Thus, Sir, the Governments of two great nations, impelled, I believe, by the public opinion of each country in favour of peace—by that opinion which ought to guide and influence statesmen—have, by moderation, by mutual compromise, averted the dreadful calamity of a war, between two nations of kindred origin and common language, the breaking out of which might have involved the civilized world in general conflict. A single year, perhaps a single month of such a war, would have been more costly than the value of the whole territory that was the object of dispute. But this evil has been averted consistently with perfect honour on the part of the American Government, and on the part of those who have at length closed, I trust, every cause of dissension between the two countries. Sir, I may add, to the credit of the Government of this country, that, so far from being influenced in our views in regard to the policy of terminating these disputes about the Oregon by the breaking out of the war between the United States and with Mexico, we distinctly intimated to Mr. Pakenham, that although that event had occurred, it did not affect, in the slightest degree, our desire for peace. Mr. Pakenham, knowing the real wishes and views of his Government, having a discretionary power in certain cases to withhold the proposals we had instructed him to make, wisely thought the occurrence of Mexican hostilities with the United States was not one of the cases which would justify the exercise of that discretionary power, and therefore most wisely did he tender this offer of peace to the United States on the impulse of his own conviction, and in full confidence in the pacific policy of his own Government. Let me add also, and I am sure this House will think it to the credit of my noble Friend, that on the occurrence of these hostilities between Mexico and the United States, before we were aware of the reception which the offer on our part in respect to the Oregon would meet with, the first packet that sailed tendered to the United States the offer of our good offices for the purpose of mediation between them and the Mexican Government. Sir, I do cordially rejoice, that, in surrendering power at the feet of a majority of this House, I have the opportunity of giving them the official assurance that every cause of quarrel with that great country on the other side of the Atlantic is amicably terminated.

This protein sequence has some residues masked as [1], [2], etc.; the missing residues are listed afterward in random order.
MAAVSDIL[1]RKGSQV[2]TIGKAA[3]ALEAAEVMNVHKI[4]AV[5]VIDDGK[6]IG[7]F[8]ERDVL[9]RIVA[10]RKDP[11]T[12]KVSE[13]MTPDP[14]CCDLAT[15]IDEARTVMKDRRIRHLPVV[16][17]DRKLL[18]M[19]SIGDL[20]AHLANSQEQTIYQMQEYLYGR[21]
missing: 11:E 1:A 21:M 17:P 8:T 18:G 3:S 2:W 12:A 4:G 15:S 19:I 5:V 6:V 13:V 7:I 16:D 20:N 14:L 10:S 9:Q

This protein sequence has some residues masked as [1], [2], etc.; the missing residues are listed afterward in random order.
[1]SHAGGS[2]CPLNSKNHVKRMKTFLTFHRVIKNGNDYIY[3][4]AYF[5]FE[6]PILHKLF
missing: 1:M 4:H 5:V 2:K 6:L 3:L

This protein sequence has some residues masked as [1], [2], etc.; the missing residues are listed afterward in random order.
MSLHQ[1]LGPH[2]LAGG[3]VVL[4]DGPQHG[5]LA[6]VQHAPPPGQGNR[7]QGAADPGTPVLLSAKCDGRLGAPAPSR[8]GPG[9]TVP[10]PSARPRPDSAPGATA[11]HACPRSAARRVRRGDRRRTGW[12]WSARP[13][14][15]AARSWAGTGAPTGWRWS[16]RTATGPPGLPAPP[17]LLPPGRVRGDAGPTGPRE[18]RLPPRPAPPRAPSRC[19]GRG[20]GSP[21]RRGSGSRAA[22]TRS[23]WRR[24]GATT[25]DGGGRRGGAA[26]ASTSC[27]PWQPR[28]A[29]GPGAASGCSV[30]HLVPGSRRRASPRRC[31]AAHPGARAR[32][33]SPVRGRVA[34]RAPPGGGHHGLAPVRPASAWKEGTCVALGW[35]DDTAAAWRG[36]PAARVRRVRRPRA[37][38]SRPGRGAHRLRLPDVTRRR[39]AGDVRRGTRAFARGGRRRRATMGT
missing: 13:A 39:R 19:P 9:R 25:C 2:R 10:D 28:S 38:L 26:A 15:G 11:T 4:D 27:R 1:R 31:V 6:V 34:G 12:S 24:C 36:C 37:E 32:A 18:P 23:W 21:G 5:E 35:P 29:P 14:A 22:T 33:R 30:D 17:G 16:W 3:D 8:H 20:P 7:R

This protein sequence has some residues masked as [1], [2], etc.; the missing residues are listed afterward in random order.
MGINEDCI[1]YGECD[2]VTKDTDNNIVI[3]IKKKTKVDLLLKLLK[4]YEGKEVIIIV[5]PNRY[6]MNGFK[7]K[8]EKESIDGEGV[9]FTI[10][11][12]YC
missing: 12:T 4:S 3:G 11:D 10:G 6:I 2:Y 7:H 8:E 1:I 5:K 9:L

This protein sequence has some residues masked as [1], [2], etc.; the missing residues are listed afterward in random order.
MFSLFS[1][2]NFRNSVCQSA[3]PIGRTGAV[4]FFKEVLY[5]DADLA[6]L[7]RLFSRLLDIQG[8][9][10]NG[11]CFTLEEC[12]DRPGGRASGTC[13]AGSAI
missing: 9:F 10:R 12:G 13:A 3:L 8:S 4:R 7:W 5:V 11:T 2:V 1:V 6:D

Sir, I have now executed the task which my public duty imposed upon me. I trust I have said nothing which can lead to the revival on the present occasion of those controversies which I have deprecated. Whatever opinions may be held with regard to the extent of the danger with which we were threatened from the failure in one great article of subsistence, I can say with truth that Her Majesty's Government, in proposing those measures of commercial policy which have disentitled them to the confidence of many who heretofore gave them their support, were influenced by no other motive than the desire to consult the interests of this country. Our object was to avert dangers which we thought were imminent, and to terminate a conflict which, according to our belief, would soon place in hostile collision great and powerful classes in this country. The maintenance of power was not a motive for the proposal of these measures; for, as I said before, I had not a doubt, that whether these measures were accompanied by failure or success, the certain issue must be the termination of the existence of this Government. It is, perhaps, advantageous for the public interests that such should be the issue. I admit that the withdrawal of confidence from us by many of our friends was a natural result. When proposals are made, apparently at variance with the course which Ministers heretofore pursued, and subjecting them to the charge of inconsistency—it is perhaps advantageous for this country, and for the general character of public men, that the proposal of measures of that kind, under such circum- stances, should entail that which is supposed to be the fitting punishment, namely, expulsion from office. I, therefore, do not complain of that expulsion. I am sure it is far preferable to the continuance in office without a full assurance of the confidence of this House. I said before, and I said truly, that in proposing our measures of commercial policy, I had no wish to rob others of the credit justly due to them. I must say, with reference to hon. Gentlemen opposite, as I say with reference to ourselves, that neither of us is the party which is justly entitled to the credit of them. There has been a combination of parties generally opposed to each other, and that combination, and the influence of Government, have led to their ultimate success; but the name which ought to be associated with the success of those measures is not the name of the noble Lord, the organ of the party of which he is the leader, nor is it mine. The name which ought to be, and will be, associated with the success of those measures, is the name of one who, acting, I believe, from pure and disinterested motives, has, with untiring energy, made appeals to our reason, and has enforced those appeals with an eloquence the more to be admired because it was unaffected and unadorned: the name which ought to be chiefly associated with the success of those measures, is the name of RICHARD COBDEN.